By Lee Schoenbart
Free Flight was in free fall, or at least that's how its veterinarian was feeling.
During the last two decades, Dr. Robert Stonebreaker went from caring avian aficionado, when he bought Free Flight, to caretaker and overworked veterinarian in order to pay for care and upkeep of his ever-growing brood of exotic birds. For more than 20 years, Stonebreaker's veterinary practice at the adjacent Animal and Bird Hospital in Del Mar has subsidized the sanctuary.
"Free Flight has sort of become a wayward sanctuary for birds, and it was all supported by the pet hospital," said Stonebreaker, 53, who earned his doctor of veterinary medicine from UC Davis. "And that's been a big problem, doing this for quite a number of years. Now, with the way the economy is, it's really taken a toll on me.
"We just receive our nonprofit status, and that was quite an accomplishment," Stonebreaker said, referring to the sanctuary. "Nonprofit status is allowing the board to take over (the sanctuary) and make decisions rather than me. Hopefully it will be self-sustaining and the vet hospital won't have to be paying all the salaries and overhead that goes along with that.
"It is on the property, and we're hoping that once it can fly," Stonebreaker said, with no pun intended, "then they'll in turn be able to pay back some (of the money) and pay rent to the hospital."
Stonebreaker has been the sole proprietor of Free Flight since he bought it in 1990 when it was a small boarding, grooming and training facility for exotic birds. He said that over the years, the popularity of exotic birds has grown steadily.
"We're open to the public and we teach them about proper husbandry, care and different types of birds," he said. "We've had classes here before, and my staff goes out to the schools and gives lectures. During the summer, we have camps that come through where the kids learn all about how to properly care for these exotic birds."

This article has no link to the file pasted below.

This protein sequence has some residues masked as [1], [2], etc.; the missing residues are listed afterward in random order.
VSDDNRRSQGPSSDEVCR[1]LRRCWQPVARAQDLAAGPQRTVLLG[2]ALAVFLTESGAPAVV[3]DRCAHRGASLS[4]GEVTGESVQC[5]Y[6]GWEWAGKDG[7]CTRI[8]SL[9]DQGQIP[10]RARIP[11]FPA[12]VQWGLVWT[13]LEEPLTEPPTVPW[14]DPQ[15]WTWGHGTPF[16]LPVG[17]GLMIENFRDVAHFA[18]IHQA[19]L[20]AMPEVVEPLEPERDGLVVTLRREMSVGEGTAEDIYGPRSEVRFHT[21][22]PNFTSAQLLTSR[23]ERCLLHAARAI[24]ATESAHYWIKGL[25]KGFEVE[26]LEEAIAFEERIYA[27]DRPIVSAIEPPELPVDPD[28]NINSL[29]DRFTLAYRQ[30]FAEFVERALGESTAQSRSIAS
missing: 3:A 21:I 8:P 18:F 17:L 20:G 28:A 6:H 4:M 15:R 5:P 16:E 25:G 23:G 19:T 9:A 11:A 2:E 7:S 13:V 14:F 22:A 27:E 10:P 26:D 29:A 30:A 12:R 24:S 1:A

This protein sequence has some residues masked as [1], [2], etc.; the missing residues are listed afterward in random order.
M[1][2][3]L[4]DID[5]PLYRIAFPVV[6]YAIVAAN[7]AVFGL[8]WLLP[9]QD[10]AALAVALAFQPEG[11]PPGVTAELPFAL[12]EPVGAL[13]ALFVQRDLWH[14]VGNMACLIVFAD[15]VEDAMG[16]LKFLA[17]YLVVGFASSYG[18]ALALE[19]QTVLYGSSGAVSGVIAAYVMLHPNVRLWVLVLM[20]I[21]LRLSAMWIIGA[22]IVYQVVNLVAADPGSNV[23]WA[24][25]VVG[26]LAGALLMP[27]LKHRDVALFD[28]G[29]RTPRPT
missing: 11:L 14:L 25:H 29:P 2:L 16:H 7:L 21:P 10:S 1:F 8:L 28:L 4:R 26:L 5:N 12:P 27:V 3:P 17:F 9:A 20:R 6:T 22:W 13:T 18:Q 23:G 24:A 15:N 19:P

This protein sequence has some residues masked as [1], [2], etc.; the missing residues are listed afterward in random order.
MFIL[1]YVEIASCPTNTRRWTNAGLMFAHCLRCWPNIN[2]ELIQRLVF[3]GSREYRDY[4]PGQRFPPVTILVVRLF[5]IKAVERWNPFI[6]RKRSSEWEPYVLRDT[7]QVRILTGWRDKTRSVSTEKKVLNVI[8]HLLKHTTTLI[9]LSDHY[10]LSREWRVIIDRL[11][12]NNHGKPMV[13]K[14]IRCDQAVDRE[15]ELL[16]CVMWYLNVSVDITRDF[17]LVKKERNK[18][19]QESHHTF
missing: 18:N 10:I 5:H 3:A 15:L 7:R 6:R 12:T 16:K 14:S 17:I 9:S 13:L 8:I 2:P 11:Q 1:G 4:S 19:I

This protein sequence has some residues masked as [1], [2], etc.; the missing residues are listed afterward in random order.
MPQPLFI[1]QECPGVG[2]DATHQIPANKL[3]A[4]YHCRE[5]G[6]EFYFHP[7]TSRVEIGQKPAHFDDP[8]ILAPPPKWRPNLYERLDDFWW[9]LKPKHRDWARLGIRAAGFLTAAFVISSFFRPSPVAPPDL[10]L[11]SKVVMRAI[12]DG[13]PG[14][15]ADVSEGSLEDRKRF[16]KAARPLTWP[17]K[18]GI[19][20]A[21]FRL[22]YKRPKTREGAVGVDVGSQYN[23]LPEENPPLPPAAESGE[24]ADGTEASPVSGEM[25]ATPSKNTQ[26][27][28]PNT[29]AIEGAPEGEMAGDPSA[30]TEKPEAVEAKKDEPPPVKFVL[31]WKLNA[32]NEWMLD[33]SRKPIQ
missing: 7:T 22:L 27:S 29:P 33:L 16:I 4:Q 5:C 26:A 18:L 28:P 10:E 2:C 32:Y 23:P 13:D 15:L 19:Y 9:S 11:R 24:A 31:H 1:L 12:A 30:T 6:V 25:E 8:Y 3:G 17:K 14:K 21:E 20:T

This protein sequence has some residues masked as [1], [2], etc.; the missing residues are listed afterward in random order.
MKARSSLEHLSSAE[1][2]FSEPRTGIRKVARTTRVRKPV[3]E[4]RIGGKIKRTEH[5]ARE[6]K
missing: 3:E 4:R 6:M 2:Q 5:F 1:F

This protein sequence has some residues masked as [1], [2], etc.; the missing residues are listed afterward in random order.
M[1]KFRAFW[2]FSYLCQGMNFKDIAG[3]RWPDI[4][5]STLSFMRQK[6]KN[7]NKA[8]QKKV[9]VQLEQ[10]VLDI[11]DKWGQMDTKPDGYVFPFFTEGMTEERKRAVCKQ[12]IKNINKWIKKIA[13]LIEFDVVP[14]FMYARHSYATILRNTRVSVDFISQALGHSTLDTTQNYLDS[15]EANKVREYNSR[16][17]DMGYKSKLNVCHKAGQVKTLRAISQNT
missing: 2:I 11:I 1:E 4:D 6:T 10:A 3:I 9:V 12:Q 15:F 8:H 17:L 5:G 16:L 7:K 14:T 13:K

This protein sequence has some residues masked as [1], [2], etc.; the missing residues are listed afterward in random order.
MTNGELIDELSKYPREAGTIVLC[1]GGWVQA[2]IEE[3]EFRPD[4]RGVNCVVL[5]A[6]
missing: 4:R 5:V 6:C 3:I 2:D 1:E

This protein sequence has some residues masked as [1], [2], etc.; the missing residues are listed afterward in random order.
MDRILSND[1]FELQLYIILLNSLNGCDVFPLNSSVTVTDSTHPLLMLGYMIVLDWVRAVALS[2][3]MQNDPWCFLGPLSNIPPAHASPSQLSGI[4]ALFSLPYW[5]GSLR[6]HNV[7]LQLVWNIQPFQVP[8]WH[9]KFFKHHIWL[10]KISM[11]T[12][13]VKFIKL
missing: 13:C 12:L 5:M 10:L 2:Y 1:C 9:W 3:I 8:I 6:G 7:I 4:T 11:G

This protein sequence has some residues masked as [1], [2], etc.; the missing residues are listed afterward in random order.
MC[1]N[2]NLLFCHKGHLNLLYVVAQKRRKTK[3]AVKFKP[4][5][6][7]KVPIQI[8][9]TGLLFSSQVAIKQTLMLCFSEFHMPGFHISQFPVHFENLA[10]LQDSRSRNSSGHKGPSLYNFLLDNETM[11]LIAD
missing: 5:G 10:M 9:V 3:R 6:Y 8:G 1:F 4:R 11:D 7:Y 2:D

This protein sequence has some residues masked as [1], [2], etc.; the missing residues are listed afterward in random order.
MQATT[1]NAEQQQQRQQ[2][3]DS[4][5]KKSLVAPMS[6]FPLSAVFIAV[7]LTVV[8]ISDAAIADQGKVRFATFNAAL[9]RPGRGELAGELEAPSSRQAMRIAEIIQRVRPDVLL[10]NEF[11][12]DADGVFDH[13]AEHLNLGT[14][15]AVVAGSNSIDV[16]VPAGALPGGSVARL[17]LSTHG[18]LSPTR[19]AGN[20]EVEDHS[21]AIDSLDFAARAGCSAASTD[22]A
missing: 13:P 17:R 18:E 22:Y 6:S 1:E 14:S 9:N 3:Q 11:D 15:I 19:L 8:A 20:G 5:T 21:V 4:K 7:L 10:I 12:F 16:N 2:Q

While Free Flight is the sanctuary and educational showcase, it's Stonebreaker's pet hospital that handles all the behind-the-scenes action. The bird refuge already existed on a smaller scale when he came on board to assist the previous owner with medical service provided by the former Del Mar Veterinary Hospital.
"When I took over, I changed the name to Animal and Bird Hospital," Stonebreaker said, "so a lot of people knew this was my 'home' to treat birds and other exotics. I've seen everything here: hamsters, rabbits, guinea pigs, monkeys and some reptiles. We even had a sloth in not too long ago.
"Free Flight has been my focus, with the idea that it was a natural outdoor place where people could leave their bird when they were out of town," he said. "It's nice to be in an outdoor environment where they get pampered, if you will, by my staff."
It's easy for visitors to get caught up in the majesty and spectacle of watching these beautiful creatures at Free Flight, but Stonebreaker cautions them to put a lot of thought into buying an exotic bird.
"They have to know it's a big commitment," the veterinarian advised. "It's a lot of work to take care of them. It's not just buy a bird and put it in a cage with some food and water."
The sanctuary and hospital are at 2132 Jimmy Durante Blvd. in Del Mar.
For more information, call (858) 481-3148 or visit www.freeflightbirds.com and www.animalandbirdhospital.com.